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Cotton Genomes Provide Insight on Genome Evolution, Clues for Crop Improvement

NEW YORK (GenomeWeb) – Two groups have de novo sequenced the whole genome of the cotton species Gossypium hirsutum using a combination of next-generation sequencing, BAC clones, and genetic maps. The sequenced genomes yield knowledge about how the crop has evolved and the function of genes, particularly those related to fiber biology.

The two studies, both published today in Nature Biotechnology, demonstrate the challenges of sequencing polyploid genomes, the complexity of the cotton genome, and pave the way toward better crops.

Allotetraploid upland cotton represents more than 90 percent of cultivated cotton. While it is a main source of textile fibers and is grown for oilseed, little is known about its genome.

The G. hirsutum genome was created from two diploid genomes of two other species — one that originated from Africa and one that originated from Mexico — between 1 million and 2 million years ago that no longer exist, so even though two other progenitor species have been sequenced, to fully understand the G. hirsutum genome and gain insights into cotton fiber biology, the researchers decided to de novo sequence it.

Both studies used similar sequencing and assembly approaches yielding comparable results.

In one study, researchers from the Nanjing Agricultural University in China, the University of Texas, and the Novogene Bioinformatics Institute in Beijing sequenced the Texas Marker-1 genome (TM-1) — a widely used genetic standard and allotetraploid genome — by integrating whole-genome shotgun reads, BAC-end sequences, and genotype-by-sequencing genetic maps.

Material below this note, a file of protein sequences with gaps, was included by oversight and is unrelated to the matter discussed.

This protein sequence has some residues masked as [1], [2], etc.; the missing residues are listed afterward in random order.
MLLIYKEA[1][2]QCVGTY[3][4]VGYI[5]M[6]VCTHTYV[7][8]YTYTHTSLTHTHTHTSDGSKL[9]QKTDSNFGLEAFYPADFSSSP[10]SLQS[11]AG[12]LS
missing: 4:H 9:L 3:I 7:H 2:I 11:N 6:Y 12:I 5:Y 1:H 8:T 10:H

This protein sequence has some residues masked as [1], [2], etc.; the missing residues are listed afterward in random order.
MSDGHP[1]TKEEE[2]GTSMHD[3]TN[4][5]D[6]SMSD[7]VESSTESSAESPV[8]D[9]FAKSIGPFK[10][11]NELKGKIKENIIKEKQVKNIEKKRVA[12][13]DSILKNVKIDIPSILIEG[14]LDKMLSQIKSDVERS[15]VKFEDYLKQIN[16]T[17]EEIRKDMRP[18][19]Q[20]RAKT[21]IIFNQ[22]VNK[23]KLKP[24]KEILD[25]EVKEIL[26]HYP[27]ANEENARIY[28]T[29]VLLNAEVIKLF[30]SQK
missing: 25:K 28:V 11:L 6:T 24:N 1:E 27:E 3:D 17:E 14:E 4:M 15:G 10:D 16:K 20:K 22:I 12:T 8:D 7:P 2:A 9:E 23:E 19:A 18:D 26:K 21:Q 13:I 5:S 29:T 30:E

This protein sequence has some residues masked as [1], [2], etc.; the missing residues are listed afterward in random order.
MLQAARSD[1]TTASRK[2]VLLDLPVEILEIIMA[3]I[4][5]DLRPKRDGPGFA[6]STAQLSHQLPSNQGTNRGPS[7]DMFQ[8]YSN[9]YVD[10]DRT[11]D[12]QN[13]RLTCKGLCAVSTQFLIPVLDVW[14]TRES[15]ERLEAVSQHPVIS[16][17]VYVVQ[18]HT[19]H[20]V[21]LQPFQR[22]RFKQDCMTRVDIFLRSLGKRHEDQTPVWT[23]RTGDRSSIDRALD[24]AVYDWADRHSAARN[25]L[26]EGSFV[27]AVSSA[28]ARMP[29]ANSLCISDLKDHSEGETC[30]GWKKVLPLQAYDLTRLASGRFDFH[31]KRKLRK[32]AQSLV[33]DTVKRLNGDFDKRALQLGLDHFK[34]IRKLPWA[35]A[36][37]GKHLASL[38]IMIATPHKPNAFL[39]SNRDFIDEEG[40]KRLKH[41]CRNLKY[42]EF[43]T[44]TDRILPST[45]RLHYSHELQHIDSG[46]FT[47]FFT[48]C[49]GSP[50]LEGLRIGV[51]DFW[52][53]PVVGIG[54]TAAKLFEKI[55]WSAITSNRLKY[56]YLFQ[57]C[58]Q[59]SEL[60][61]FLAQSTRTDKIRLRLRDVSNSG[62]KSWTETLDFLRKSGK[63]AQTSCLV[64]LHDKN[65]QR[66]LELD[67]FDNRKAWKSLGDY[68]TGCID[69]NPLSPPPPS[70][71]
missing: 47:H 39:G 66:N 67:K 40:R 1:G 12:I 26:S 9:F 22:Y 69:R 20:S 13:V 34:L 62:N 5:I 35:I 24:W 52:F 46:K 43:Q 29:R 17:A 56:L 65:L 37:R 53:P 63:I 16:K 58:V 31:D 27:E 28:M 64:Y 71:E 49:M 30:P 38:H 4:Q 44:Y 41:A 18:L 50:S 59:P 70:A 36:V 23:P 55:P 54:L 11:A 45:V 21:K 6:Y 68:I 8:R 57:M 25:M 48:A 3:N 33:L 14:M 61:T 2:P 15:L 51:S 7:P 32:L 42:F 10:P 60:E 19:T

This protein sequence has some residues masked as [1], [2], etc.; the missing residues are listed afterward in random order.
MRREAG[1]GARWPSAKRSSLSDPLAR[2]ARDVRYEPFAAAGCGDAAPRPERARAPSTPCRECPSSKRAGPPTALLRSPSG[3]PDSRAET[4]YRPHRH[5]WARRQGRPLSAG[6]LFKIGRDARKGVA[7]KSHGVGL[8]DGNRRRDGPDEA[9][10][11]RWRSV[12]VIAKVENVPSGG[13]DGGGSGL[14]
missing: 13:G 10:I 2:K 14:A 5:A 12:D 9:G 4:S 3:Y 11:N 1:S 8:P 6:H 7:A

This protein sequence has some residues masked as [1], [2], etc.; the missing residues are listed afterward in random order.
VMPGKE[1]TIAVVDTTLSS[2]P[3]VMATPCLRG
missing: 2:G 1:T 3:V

In the second study, researchers from the Chinese Academy of Agricultural Sciences, BGI, Peking University, and the US Department of Agriculture also sequenced the G.hirsutum TM-1 genome using 181x paired-end sequences along with 5x BAC-to-BAC sequences and a high-resolution genetic map. This group also performed transcriptome sequencing to help with gene annotation.

Both groups also compared their assemblies to ancestral diploid genomes.

"Polyploidy generates genetic and gene expression novelty but with this comes redundancy that impedes sequence annotation and assembly," the authors from Nanjing Agricultural University wrote. They added that their approach "could be applied to the sequencing of complex genomes of other polyploidy crops."

Those researchers generated 612 gb of Illumina reads, or about 245x coverage of the genome, and assembled them using the SOAPdenovo algorithm. Next, they integrated those reads with 116.6 Mb of BAC-end sequences and assembled the genome. To correct misassemblies and further improve the genome, they developed a genetic map using genotyping by sequencing of 59 progeny strains from TM-1 and another Gossypium species. The final assembly consisted of 265,279 contigs with an N50 of 34 kb and 40,407 scaffolds with an N50 of 1.6 Mb. The scaffolds spanned 96 percent of the genome, and about 6,000 of the scaffolds were aligned and organized into 26 pseudochromosomes, 4,635 of which could be traced to African ancestry, called the A subgenome, and 1,511 of which had lineage from Mexico, or the D subgenome.